Staff Editorial: Vaccinations should be optional

  Ever since the HPV immunization was introduced in 2006, arguments concerning the ethical and political aspects of immunizations has inflated. The political and social discourse arising from this debate has brought to light a question over what immunization laws overstep the boundaries of human rights. When the laws constrict both students and workers to a high degree, it affects more people than some may think; but the question is, should it?

  The first question to be brought to light is what laws, exactly, prohibit us as teens when it comes to vaccinations? According to ProCon.Org, at the moment no US federal vaccination laws exist; however, all 50 states have laws requiring children to be vaccinated against diphtheria, tetanus, and pertussis (DTaP), polio (IPV), and measles and rubella (MMR). All 50 states allow medical exemptions, 47 states allow religious exemptions, and 17 states allow philosophical exemptions. Missouri offers both medical and religious exemptions, but only allows philosophical exemptions for children entering child care and Head Start facilities.

  The second thing that should be discussed is the ambiguous medical background of immunizations. is a non-profit site that combines the findings of German homeopathic physician Andreas Bachmair with various other independent studies conducted around the world. According to this site, there has been no official US government sponsored studies comparing the health of vaccinated children to the health of unvaccinated children; however, there have been many independently sponsored studies concluding that unvaccinated children experience almost no incidence of autism, autoimmune disorders, asthma, allergies, diabetes, and other common childhood diseases which have reached epidemic proportions in recent years. Encouraging this, there has been growing controversy concerning the flu-shot., a site that uses information provided by the US department of Health and Human services, says that the flu shot actually contains many ingredients poisonous to our bodies. For example, Thimerosal is a common vaccine additive and preservative that contains mercury – a known neurotoxin. Anything consisting of over 200 ppb of mercury is known as being toxic to the human body, yet the flu-shot contains 25,000 ppb. This fact alone brings many concerned individuals to question the legality of the flu shot – especially when schools and most workplaces demand it to be taken. There’s also the fact that Glyphosate (a toxic herbicide that is linked to diseases such as autism, IBD and non-Hodgkin’s lymphoma; the World Health Organization acknowledges it is “probably carcinogenic”) and neomycin/gentamycin (antibiotics which are both theoretically useless against viruses and aid in antibiotic-resistant “superbugs”) also play major roles within this vaccine.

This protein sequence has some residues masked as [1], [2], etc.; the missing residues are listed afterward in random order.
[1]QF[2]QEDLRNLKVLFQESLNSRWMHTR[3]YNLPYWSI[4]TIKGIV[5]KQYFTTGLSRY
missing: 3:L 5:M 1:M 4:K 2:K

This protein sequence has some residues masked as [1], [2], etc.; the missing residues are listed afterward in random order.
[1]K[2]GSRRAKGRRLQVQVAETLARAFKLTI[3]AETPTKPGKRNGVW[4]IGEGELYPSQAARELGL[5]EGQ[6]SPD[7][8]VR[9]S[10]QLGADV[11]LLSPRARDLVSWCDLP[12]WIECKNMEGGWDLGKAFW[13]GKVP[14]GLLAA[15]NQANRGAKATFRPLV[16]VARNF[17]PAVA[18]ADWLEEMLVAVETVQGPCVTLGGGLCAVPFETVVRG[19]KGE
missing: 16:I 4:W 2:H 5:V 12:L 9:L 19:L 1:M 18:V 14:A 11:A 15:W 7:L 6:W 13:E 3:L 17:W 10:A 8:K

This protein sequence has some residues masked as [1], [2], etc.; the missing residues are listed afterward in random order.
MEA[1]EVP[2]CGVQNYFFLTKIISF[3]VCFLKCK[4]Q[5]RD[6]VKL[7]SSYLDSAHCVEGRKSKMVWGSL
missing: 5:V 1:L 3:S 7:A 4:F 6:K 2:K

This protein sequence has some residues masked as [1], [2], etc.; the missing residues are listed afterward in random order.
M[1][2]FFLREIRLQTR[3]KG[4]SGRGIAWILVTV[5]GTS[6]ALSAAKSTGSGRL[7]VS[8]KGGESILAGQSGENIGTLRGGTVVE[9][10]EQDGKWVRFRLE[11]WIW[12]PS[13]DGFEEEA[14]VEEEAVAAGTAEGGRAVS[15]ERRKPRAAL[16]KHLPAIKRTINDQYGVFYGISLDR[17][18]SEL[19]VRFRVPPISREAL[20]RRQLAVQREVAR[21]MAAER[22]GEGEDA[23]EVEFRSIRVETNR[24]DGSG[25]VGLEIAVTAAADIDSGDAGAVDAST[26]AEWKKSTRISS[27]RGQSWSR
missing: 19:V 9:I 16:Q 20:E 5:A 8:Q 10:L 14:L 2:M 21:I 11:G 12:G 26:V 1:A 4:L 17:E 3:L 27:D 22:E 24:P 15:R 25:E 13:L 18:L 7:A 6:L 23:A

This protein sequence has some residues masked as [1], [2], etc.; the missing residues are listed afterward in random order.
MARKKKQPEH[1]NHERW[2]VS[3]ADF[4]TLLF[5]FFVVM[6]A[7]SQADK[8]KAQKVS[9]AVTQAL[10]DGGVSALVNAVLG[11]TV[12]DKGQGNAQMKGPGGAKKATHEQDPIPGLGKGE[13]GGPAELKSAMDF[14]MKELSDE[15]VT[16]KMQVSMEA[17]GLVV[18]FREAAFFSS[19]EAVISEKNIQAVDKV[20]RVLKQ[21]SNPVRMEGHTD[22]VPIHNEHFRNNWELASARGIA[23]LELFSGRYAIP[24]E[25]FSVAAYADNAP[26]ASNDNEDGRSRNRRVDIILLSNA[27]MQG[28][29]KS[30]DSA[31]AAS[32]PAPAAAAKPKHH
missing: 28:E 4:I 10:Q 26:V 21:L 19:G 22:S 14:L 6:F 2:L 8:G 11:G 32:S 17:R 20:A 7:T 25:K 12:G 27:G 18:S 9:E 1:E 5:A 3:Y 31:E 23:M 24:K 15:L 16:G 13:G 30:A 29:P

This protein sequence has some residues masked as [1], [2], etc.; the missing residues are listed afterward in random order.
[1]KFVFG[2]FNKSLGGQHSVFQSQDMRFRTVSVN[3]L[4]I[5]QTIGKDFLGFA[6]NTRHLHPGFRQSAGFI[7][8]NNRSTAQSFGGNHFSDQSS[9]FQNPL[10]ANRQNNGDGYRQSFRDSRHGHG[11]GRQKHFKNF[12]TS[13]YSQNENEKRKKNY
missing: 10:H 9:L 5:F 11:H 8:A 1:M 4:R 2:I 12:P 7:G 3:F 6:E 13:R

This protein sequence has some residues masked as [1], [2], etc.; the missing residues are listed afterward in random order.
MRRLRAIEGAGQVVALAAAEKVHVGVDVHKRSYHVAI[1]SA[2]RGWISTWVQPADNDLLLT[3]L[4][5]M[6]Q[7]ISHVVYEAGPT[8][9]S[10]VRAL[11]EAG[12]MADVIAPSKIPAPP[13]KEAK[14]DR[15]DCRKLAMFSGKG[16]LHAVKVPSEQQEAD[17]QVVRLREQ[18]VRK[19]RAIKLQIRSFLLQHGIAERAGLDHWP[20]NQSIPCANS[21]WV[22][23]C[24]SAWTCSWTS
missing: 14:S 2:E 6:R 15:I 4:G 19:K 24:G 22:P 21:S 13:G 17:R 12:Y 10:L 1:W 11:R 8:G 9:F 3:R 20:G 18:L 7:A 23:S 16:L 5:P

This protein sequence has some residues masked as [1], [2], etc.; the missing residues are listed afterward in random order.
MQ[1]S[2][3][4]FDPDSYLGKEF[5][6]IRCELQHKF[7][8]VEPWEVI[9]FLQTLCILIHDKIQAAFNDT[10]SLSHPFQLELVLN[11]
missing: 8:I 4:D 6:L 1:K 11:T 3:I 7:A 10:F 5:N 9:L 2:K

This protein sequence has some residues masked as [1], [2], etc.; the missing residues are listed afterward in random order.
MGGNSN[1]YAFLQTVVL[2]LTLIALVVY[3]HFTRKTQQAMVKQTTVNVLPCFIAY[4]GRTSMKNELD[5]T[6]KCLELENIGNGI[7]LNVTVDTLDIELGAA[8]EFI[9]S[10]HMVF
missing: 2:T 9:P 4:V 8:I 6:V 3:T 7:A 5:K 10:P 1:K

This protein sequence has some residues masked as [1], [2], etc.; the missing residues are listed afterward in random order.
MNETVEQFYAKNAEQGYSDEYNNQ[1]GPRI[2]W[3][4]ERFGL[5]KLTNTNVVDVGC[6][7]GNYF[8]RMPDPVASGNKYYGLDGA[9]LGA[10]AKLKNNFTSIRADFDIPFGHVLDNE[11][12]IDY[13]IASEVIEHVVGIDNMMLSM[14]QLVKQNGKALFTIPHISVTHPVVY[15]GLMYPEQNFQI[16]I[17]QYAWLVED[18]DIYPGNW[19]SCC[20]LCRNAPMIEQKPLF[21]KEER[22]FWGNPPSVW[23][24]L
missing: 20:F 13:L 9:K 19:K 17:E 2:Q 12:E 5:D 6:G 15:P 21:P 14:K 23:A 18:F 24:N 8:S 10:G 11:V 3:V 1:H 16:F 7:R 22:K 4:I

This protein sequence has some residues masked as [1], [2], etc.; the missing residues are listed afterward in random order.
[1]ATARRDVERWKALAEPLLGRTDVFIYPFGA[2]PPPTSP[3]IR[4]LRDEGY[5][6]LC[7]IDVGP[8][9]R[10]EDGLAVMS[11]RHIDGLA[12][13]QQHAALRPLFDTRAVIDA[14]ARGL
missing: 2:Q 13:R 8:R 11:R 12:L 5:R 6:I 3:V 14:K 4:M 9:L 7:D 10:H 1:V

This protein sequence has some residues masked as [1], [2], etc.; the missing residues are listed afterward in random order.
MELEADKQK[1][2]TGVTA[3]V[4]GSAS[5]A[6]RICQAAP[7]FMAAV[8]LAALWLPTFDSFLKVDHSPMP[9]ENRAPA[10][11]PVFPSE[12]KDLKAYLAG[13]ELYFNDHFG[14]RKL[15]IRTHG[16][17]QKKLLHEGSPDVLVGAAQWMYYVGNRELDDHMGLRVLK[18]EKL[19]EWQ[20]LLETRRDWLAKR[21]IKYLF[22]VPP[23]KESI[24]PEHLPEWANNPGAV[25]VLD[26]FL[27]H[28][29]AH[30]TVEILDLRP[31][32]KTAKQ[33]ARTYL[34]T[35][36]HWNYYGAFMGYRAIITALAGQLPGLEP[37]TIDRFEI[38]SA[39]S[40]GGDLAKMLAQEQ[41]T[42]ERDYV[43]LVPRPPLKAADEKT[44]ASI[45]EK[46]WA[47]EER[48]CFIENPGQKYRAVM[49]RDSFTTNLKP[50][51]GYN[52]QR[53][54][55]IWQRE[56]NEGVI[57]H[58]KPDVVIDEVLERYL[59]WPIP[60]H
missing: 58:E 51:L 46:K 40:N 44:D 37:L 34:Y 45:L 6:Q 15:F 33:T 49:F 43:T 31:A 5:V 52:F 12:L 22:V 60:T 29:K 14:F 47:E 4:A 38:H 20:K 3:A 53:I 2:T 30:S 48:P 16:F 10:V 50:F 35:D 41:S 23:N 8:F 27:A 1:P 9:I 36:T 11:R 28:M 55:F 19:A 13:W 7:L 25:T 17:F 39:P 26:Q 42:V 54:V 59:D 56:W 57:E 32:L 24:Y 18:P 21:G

However, there are still numerous reasons for why children should be vaccinated. The most common reason being that, obviously, vaccinations halt the spread of serious diseases. The US Department of Health and Human services explains the various advantages of getting vaccinated through the article “Five Important Reasons to Vaccinate Your Child”, in which they explain that immunizations can save lives as well as time and money. By vaccinating your children, not only are they less likely to contract deadly diseases, but they also won’t have to fear being denied attendance at schools or other strict facilities/events. This way, parents won’t have to spend money on possibly more expensive childcare facilities in order to suit the state of their child’s medical background.

  Despite these many reasons in which the use of vaccines is debatable, people are still legally stripped of the choice by the government. When given accurate information, as well as an exact list of pros and cons, parents should ultimately be the ones to decide whether or not their child should be vaccinated. The government should not have say over whether people should be vaccinated when, despite its benefits, poses an ongoing list of long-term serious health complications.